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Trauma and Recovery: Finding the Ordinary Hero in Fictional Recovery Narratives

Gumb, L. (2018) Trauma and Recovery: Finding the Ordinary Hero in Fictional Recovery Narratives. Journal of Humanistic Psychology, 58 (4). pp. 460-474.

Link to Published Version: https://doi.org/10.1177/0022167817749703
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Abstract

Our desire to speak, to tell the stories of our personal and communal suffering, offered literature myriad tales spanning continents and histories. Traumatic experience has been recorded for historical reference and has been represented in fiction as individual and collective stories. The word “trauma” is so broadly used in contemporary vernacular that it is difficult to wrangle it into a simple definition. Literary theory, informed by the fields of social psychology, neurobiology, psychology, and psychiatry, has developed contradictory theories of trauma, and contentious debates continue as theorists try to capture what has become an almost indefinable term. Links between trauma and heroism exist in trauma fiction which can be teased from existing literary canons or from contemporary novels. Traditional notions of heroism, much like the concept of trauma, are complex and weighted with a catalogue of elements that may serve to complicate an already multifarious field of study. Notions of heroism can be integrated within a new trauma narrative that reveals a new subject, the recovery process. I argue for a shift from the focus on trauma stories of wounding, or on suffering, and revenge narratives to repositioning literary trauma studies toward more life-affirming subjectivities emerging from recovery narratives. It is my view that recovery narratives consist of three associated elements: resilience, reconciliation, and resistance. I demonstrate how trauma survivors can be read as heroes in their own tales of recovery, and how the story of the hero can be infused into the trauma narrative, or teased from existing texts, to create a productive and progressive narrative rather than the destructive and degenerative approach that focusses on extreme responses to trauma. It is my position that recovery from trauma, as depicted in literary fiction, can be productively read as a tale of “ordinary” heroism.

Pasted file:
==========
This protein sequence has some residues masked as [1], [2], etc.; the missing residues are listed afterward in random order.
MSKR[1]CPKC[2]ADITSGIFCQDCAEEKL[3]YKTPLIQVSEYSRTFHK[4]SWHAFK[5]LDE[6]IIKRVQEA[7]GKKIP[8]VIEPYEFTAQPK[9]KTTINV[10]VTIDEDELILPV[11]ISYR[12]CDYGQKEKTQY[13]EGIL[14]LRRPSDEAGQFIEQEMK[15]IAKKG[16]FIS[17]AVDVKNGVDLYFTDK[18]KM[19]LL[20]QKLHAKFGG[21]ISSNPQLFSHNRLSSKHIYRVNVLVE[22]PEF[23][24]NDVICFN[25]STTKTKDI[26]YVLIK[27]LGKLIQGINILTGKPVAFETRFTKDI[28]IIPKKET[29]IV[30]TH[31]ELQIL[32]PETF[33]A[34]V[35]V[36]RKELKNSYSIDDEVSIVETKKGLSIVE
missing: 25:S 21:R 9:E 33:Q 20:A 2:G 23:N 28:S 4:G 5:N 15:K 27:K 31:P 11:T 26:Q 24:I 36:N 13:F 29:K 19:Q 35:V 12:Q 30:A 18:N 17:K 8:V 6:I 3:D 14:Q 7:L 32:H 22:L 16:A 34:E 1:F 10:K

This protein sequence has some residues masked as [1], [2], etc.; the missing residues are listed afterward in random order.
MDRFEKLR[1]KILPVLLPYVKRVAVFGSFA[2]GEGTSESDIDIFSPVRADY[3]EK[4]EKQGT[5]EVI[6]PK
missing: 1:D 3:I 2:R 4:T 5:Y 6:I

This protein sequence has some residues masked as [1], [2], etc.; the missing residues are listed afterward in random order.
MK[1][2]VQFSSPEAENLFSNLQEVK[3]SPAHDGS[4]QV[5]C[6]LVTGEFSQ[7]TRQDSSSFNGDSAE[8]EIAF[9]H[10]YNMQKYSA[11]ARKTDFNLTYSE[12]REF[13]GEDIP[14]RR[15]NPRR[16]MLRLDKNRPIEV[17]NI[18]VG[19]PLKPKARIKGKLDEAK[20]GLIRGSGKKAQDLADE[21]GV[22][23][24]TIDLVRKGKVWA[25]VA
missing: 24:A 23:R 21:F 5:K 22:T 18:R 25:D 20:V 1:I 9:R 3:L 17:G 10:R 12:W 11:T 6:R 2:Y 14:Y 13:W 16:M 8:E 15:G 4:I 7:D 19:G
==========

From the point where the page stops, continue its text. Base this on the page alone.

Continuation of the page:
Publication Type: Journal Article
Murdoch Affiliation: School of Arts
Publisher: SAGE Publications
Copyright: © 2018 by SAGE Publications
URI: http://researchrepository.murdoch.edu.au/id/eprint/41201
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